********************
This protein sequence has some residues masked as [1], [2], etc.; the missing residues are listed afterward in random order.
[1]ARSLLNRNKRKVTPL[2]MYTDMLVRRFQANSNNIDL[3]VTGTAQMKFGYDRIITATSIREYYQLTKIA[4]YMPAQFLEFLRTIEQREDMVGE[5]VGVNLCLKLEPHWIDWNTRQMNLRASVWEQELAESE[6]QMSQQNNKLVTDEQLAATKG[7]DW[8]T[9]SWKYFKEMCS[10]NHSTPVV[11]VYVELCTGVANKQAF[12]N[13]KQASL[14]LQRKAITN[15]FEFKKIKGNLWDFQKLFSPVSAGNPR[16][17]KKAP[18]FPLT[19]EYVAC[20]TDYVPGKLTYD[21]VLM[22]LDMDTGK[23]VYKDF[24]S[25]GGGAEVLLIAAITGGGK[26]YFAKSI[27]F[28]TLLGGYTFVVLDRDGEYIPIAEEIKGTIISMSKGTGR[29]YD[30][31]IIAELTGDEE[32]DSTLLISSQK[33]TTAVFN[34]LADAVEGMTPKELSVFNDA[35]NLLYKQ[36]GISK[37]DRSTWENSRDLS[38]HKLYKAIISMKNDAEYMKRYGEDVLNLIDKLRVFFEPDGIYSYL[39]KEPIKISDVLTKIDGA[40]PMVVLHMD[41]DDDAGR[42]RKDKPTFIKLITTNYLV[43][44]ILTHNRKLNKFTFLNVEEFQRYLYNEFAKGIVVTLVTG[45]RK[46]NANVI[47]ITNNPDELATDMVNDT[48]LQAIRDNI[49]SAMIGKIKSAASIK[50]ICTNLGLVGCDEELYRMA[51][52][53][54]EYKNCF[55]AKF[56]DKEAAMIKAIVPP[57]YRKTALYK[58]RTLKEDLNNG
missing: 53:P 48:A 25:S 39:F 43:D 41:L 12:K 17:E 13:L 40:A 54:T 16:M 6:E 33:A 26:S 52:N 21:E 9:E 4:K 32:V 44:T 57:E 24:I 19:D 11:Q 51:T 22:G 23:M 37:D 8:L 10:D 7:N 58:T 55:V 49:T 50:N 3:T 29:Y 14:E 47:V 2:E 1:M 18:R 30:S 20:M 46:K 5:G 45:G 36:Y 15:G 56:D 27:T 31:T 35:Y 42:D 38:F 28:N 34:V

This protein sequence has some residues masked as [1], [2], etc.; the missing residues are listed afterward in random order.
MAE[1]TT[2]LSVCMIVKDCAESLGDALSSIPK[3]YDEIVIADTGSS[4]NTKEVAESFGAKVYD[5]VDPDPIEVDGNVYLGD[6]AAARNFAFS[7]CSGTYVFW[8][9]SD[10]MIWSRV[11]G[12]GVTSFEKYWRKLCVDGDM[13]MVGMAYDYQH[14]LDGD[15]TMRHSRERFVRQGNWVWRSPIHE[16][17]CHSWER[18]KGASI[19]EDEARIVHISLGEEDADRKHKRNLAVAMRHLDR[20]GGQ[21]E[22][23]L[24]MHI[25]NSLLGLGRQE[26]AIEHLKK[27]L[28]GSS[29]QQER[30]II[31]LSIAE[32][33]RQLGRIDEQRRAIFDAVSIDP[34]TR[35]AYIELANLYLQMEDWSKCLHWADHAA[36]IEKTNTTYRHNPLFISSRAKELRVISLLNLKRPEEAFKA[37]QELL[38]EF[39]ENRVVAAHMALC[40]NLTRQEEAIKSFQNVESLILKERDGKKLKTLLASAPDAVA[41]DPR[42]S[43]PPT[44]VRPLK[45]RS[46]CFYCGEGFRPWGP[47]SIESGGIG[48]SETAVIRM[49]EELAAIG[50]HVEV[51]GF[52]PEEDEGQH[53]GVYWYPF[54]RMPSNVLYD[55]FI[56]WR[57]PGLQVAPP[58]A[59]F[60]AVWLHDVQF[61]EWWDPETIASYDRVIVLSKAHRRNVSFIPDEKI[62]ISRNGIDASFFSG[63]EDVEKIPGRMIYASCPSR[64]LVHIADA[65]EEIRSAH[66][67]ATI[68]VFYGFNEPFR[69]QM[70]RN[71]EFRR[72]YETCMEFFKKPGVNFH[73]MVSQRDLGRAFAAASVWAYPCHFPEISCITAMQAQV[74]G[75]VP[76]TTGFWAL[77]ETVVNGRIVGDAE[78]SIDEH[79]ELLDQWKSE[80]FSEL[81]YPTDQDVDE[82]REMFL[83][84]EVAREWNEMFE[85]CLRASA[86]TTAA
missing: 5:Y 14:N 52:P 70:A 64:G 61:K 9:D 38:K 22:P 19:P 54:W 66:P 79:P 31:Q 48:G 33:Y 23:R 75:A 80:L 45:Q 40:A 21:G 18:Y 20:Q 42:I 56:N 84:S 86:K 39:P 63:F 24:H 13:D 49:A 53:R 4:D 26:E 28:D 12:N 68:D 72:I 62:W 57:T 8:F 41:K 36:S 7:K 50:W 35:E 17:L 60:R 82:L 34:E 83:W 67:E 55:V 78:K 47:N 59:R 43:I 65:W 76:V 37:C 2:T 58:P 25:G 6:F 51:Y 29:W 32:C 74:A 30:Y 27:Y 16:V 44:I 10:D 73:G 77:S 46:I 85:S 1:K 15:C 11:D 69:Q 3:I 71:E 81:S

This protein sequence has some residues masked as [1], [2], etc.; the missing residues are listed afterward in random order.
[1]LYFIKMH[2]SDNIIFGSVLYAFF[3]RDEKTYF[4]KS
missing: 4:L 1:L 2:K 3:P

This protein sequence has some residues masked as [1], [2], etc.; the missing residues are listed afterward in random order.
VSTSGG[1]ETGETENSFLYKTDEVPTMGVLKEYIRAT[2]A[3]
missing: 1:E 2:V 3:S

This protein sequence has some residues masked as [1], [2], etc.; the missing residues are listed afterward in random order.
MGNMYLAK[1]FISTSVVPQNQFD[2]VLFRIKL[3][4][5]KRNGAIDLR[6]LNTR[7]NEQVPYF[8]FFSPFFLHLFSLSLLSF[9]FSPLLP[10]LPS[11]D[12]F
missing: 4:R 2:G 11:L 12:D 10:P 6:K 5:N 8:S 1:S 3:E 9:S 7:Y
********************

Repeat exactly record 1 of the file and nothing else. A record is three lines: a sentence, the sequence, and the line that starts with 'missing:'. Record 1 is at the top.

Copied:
This protein sequence has some residues masked as [1], [2], etc.; the missing residues are listed afterward in random order.
[1]ARSLLNRNKRKVTPL[2]MYTDMLVRRFQANSNNIDL[3]VTGTAQMKFGYDRIITATSIREYYQLTKIA[4]YMPAQFLEFLRTIEQREDMVGE[5]VGVNLCLKLEPHWIDWNTRQMNLRASVWEQELAESE[6]QMSQQNNKLVTDEQLAATKG[7]DW[8]T[9]SWKYFKEMCS[10]NHSTPVV[11]VYVELCTGVANKQAF[12]N[13]KQASL[14]LQRKAITN[15]FEFKKIKGNLWDFQKLFSPVSAGNPR[16][17]KKAP[18]FPLT[19]EYVAC[20]TDYVPGKLTYD[21]VLM[22]LDMDTGK[23]VYKDF[24]S[25]GGGAEVLLIAAITGGGK[26]YFAKSI[27]F[28]TLLGGYTFVVLDRDGEYIPIAEEIKGTIISMSKGTGR[29]YD[30][31]IIAELTGDEE[32]DSTLLISSQK[33]TTAVFN[34]LADAVEGMTPKELSVFNDA[35]NLLYKQ[36]GISK[37]DRSTWENSRDLS[38]HKLYKAIISMKNDAEYMKRYGEDVLNLIDKLRVFFEPDGIYSYL[39]KEPIKISDVLTKIDGA[40]PMVVLHMD[41]DDDAGR[42]RKDKPTFIKLITTNYLV[43][44]ILTHNRKLNKFTFLNVEEFQRYLYNEFAKGIVVTLVTG[45]RK[46]NANVI[47]ITNNPDELATDMVNDT[48]LQAIRDNI[49]SAMIGKIKSAASIK[50]ICTNLGLVGCDEELYRMA[51][52][53][54]EYKNCF[55]AKF[56]DKEAAMIKAIVPP[57]YRKTALYK[58]RTLKEDLNNG
missing: 53:P 48:A 25:S 39:F 43:D 41:L 12:K 17:E 13:L 40:A 54:T 16:M 6:E 33:A 26:S 52:N 21:E 9:E 4:K 32:V 44:T 57:E 24:I 19:D 11:Q 51:T 22:G 23:M 37:D 8:L 10:D 7:N 58:T 55:V 49:T 50:N 3:T 29:Y 14:E 47:V 2:E 1:M 18:R 30:S 20:M 46:K 5:G 45:G 36:Y 15:G 56:D 27:T 31:T 35:Y 42:D 38:F 28:N 34:V